I have no idea who will do it. The city controls the density.

  12. medwoman

    JustSaying

    [quote]medwoman wants us to be helping into home ownership[/quote]

    This is not what I said. I do not see home ownership as necessarily a desirable goal for everyone. I do see secure housing as a desirable goal for everyone. These are certainly not the same thing. As a child of the 50’s,
    I grew up with the “American dream” of doing better economically than my parents had done and thoroughly believing that everyone should own their own home. I no longer believe that more is necessarily better, or that everyone comes equipped with either the desire or the capability of owning their own home.

  13. Ginger

    medwoman: [quote]Nor will this component of the project help those that need help with housing as commonly argued as the need by those in favor of this project. These homes are in the range of what can be afforded by highly educated, highly skilled and well paid individuals in the upper income brackets. [/quote] But I also remember you saying that you didn’t want home prices to drop, because there are some people for whom the equity in their homes are their entire retirement plan. So you’re taking the stand both against prices dropping and against them NOT dropping.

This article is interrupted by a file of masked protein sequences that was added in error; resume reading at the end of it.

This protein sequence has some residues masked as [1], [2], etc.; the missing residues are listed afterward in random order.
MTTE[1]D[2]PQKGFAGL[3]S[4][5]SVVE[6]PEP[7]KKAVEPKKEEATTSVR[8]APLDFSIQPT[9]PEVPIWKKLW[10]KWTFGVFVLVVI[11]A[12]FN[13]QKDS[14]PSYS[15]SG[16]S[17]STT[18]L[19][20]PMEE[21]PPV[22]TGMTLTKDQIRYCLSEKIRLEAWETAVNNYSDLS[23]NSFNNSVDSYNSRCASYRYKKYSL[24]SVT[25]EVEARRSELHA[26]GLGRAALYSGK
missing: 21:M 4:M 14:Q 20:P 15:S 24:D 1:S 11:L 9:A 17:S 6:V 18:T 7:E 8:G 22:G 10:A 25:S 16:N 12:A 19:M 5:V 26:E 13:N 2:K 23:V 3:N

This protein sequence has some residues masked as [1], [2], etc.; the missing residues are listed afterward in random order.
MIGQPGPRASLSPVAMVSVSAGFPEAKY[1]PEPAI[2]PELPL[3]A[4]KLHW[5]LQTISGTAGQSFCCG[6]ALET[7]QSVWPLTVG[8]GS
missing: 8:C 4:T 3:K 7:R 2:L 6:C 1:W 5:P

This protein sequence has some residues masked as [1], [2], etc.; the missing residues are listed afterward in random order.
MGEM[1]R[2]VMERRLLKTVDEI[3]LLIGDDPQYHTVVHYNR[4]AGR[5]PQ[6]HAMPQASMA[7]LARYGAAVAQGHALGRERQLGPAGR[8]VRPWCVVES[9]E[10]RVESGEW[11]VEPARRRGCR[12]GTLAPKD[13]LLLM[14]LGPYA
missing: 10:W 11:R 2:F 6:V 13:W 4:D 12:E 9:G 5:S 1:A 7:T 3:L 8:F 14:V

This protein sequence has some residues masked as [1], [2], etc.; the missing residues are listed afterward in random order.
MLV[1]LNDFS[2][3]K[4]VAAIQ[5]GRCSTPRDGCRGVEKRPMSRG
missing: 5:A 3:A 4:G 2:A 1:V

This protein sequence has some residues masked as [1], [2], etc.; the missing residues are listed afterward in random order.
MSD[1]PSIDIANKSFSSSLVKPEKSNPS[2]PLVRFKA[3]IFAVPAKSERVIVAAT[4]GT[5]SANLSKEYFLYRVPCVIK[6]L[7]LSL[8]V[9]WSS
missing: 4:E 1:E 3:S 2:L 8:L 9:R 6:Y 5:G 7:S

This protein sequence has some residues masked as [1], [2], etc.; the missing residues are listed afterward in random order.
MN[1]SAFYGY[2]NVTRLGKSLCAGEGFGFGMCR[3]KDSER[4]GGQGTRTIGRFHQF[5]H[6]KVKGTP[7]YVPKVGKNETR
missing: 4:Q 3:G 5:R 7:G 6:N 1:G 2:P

BTW, many highly educated and/or highly skilled people are not well paid (I happen to have a string of letters after my name some of which are not dissimilar to your own…I intentionally chose a path of low pay) and there are plenty of people who are well paid who aren’t highly educated. Some of that Davis Bias at work perhaps? 😉

    JustSaying[quote]I might like to buy a place in San Francisco, but I can’t afford to and nobody’s volunteering to help me either.[/quote]YUP. Is this development’s mission to help people who currently can’t afford a home the means to live in Davis?

    Even if it were, I we’ve also heard that it is too far away from downtown so it is “automobile dependent.” And it is not innovative enough. Not green enough, etc.

    DS [quote] So, no mobile home parks, duplexes and quads won’t be affordable, and no apartments — just condos? [/quote] I won’t speak for JustSaying, but when I read your post I had a similar train of thought. Many here are talking about the affordability of home ownership in Davis. When you brought up:

    [quote]building lower-cost, higher-density housing, aka apartments, duplexes, quadplexes, and mobile home parks[/quote] I wondered if you were venturing into rental territory as well.

    If Davis wants to attract families to rent here, one way to do it IMO is create far more affordable places for students to rent…maybe like West Village?